New Sex Offender Law

By: Tamara Evans
By: Tamara Evans

This year in Kentucky's General Assembly 1,012 bills were introduced, but only 223 became law.

Those that do not require an emergency clause or otherwise effective date will take effect this Wednesday, July 12th.

One bill that was passed into law will put stricter regulations on sex offenders by not allowing them to live a certain distance from different areas where children are.

In Warren County alone there are around 40 registered sex offenders. Twenty-six of them will be affected by the upcoming law.

As of July 12th laws for registered sex offenders in Kentucky will be changing to keep those that have offended farther away from children.

"The rationale behind it is if you can keep people who are inclined to offend sexually, places where children are, especially those who are inclined to offend against children, then that would be effective", says Bowling Green police officer David Dunn.

Officer David Dunn is assigned to the criminal investigation unit for the Bowling Green police department where he makes sure that the registered sex offenders are in compliance with the sex offender laws, so he's ready for the upcoming change.

"Under the old law registered sex offenders that were under probation, or parole, or conditional discharge were under a requirement to not live within 1000 ft of a public school", say Dunn.

The new law would affect all sex offenders. It prohibits any sex offender from living within 1,000 feet of the property line of a school, public playground, and daycare center.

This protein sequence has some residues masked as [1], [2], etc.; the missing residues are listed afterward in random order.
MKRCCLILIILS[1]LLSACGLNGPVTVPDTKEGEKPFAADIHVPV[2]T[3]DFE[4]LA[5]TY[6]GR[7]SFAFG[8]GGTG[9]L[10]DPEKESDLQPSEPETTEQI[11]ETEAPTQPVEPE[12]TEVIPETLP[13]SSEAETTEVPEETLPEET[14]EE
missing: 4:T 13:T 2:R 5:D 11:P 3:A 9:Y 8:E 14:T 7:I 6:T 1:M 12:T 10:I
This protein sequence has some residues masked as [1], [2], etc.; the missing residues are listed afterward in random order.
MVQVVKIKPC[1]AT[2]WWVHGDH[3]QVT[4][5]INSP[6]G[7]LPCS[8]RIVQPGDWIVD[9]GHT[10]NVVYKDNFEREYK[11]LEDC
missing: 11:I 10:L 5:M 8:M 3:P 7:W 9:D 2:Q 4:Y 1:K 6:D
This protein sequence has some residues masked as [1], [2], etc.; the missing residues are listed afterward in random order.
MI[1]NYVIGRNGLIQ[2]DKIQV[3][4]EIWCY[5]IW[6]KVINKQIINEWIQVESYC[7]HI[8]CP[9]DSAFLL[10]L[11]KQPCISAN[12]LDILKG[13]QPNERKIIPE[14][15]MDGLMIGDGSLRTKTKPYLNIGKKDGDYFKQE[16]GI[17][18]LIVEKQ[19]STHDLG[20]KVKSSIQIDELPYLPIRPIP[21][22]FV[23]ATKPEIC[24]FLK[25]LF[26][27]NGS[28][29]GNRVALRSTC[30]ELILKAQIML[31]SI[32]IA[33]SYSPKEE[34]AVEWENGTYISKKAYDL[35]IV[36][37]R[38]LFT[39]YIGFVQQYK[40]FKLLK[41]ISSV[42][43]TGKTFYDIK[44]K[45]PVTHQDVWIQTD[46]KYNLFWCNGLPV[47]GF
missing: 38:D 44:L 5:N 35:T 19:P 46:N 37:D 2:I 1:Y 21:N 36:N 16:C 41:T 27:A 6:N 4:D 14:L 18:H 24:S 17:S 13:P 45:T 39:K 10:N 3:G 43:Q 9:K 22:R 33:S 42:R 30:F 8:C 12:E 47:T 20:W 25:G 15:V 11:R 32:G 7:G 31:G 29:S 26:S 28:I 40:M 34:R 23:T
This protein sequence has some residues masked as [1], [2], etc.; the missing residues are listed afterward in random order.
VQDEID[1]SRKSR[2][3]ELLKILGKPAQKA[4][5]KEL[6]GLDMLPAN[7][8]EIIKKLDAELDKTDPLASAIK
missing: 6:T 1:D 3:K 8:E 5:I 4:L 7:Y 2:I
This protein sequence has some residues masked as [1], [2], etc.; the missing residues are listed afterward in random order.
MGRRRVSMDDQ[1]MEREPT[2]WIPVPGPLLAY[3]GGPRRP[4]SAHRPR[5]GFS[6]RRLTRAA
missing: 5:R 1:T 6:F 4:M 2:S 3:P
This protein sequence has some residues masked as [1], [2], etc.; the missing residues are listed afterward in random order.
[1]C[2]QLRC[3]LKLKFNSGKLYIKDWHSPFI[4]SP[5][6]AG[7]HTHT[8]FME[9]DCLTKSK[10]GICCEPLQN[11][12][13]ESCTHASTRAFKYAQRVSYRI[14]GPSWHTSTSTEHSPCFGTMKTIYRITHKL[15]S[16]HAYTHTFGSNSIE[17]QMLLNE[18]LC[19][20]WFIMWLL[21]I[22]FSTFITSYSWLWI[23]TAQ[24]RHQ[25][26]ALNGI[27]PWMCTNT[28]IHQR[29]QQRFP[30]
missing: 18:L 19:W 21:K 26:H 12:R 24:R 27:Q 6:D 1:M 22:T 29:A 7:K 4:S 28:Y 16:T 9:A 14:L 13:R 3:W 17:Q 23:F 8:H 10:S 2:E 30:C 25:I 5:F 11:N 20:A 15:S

We found one sex offender that up until recently would have been in violation of this law.

"He was a wonderful resident. He was great. You never heard anything out of him, no problems at all", says Skyline Village Mobile Home Community Property Manager, Tisa Reeder.

Warren Elementary school is less than 1,000feet away from Skyline Village and up until the first of July a sex-offender was living nearby.

"We we're very surprised because we scanned everyone that moves in here to make sure that they aren't offenders or felons", says Reeder.

Since he had moved from another state and didn't register in Kentucky until after he moved into the home nobody even knew he was an offender until recently when he was stopped during a routine traffic stop.

That's when officer Dunn also noticed just where this man was living.

"I met with him about 3 weeks ago and got him registered and made him aware of the upcoming laws, so he may have decided to up and move", says Dunn.

This is what the new sex offender law will end up causing nearly 1,000 registered offenders in the state to have to do.

"I think it's great. I think we need to start focusing more on our kids and protecting our children", says Reeder.

Officer Dunn says that beginning on Wednesday there is a 90 day grace period for all those sex offenders who will not be compliant with the new law to move.


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